Accounting Primer – Deferred Revenue

Mark Canes

If you collect money from your customers before you’ve finished delivering the products and / or services covered by the payment, at what point have you actually earned the cash? The accounting or bookkeeping staff at many small and medium-sized businesses (SMB) are not sure how to account for these appropriately, and frequently simply recognize the revenue at the time the cash is received or an invoice is generated. In fact, usually the accounting software package they use does this automatically (which is good), and no further action is taken (which is bad).

This is a problem, because for example if you accept payment of $12,000 for a one year maintenance contract, and invoice the customer on day one of the contract term, you haven’t really earned any money on that day even though the accounting software will probably post the $12,000 to an income account. You will have to provide services over the next 12 months which are in effect prepaid by your customer, and it is as you provide those services that you actually earn the revenue.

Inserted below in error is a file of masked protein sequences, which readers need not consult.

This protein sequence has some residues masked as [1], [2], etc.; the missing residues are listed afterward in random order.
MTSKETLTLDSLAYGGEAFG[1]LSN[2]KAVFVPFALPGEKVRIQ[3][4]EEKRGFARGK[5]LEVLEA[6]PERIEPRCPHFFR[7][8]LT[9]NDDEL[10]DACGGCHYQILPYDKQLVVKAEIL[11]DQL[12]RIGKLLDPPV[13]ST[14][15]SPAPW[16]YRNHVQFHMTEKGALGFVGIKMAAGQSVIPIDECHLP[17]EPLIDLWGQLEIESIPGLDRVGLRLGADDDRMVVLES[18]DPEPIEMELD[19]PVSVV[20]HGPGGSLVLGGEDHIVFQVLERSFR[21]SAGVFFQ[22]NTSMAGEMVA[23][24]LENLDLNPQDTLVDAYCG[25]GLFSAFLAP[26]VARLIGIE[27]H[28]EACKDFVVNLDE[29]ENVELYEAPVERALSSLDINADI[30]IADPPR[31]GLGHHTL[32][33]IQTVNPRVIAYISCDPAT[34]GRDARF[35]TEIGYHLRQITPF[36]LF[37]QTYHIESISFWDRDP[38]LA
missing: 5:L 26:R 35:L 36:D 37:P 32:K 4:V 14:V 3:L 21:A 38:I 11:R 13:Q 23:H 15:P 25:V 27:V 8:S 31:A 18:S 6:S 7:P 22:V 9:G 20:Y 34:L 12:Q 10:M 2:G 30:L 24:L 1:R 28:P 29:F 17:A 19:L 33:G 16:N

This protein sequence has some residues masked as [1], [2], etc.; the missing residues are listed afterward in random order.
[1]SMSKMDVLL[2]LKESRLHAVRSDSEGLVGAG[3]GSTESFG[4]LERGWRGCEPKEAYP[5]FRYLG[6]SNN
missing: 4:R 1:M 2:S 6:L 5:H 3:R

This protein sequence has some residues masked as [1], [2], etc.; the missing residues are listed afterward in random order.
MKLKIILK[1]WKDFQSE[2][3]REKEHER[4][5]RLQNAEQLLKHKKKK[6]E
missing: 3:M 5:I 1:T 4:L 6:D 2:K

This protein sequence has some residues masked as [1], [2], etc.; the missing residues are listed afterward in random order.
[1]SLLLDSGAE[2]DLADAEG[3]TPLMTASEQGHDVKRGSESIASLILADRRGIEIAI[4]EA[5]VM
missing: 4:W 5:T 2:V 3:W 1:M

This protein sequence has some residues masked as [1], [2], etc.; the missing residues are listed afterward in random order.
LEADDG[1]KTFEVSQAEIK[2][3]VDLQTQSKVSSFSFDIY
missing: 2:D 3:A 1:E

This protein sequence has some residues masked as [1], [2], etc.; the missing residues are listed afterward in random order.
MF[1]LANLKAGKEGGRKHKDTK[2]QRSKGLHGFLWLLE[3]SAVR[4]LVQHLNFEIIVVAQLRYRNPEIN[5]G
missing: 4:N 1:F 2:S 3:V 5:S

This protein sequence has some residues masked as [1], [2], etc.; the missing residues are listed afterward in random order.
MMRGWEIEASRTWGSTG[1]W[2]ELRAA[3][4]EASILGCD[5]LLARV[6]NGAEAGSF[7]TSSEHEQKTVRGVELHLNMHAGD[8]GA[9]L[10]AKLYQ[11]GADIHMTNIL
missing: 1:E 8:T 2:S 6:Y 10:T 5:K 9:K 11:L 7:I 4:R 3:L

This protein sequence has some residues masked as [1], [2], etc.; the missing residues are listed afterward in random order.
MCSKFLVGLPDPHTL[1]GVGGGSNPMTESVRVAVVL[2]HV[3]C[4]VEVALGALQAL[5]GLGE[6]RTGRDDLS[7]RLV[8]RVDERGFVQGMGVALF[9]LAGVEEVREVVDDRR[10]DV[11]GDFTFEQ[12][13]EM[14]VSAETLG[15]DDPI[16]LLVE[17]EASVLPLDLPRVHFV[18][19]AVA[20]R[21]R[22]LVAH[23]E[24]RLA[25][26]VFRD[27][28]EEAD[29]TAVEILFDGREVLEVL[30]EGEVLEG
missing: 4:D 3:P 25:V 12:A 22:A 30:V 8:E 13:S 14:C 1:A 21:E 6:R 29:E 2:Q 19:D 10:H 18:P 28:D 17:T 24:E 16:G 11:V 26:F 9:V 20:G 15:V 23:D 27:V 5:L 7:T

In our simplistic example, you would earn $1,000 per month during the term of the maintenance contract. So after 4 months, you would have earned $4,000, and the remaining $8,000 should be reflected as a liability, probably called either “Deferred Revenue” or “Unearned Revenue”.

Why should the SMB owner care? Because if you have a bunch of contracts come up for renewal in one period, and many fewer in subsequent periods, your revenue and profitability in your monthly management reports are skewed – one month you think you’re doing better than you are, and subsequently things look bleaker than reality.

And you all do use monthly financial reports to manage your businesses – right?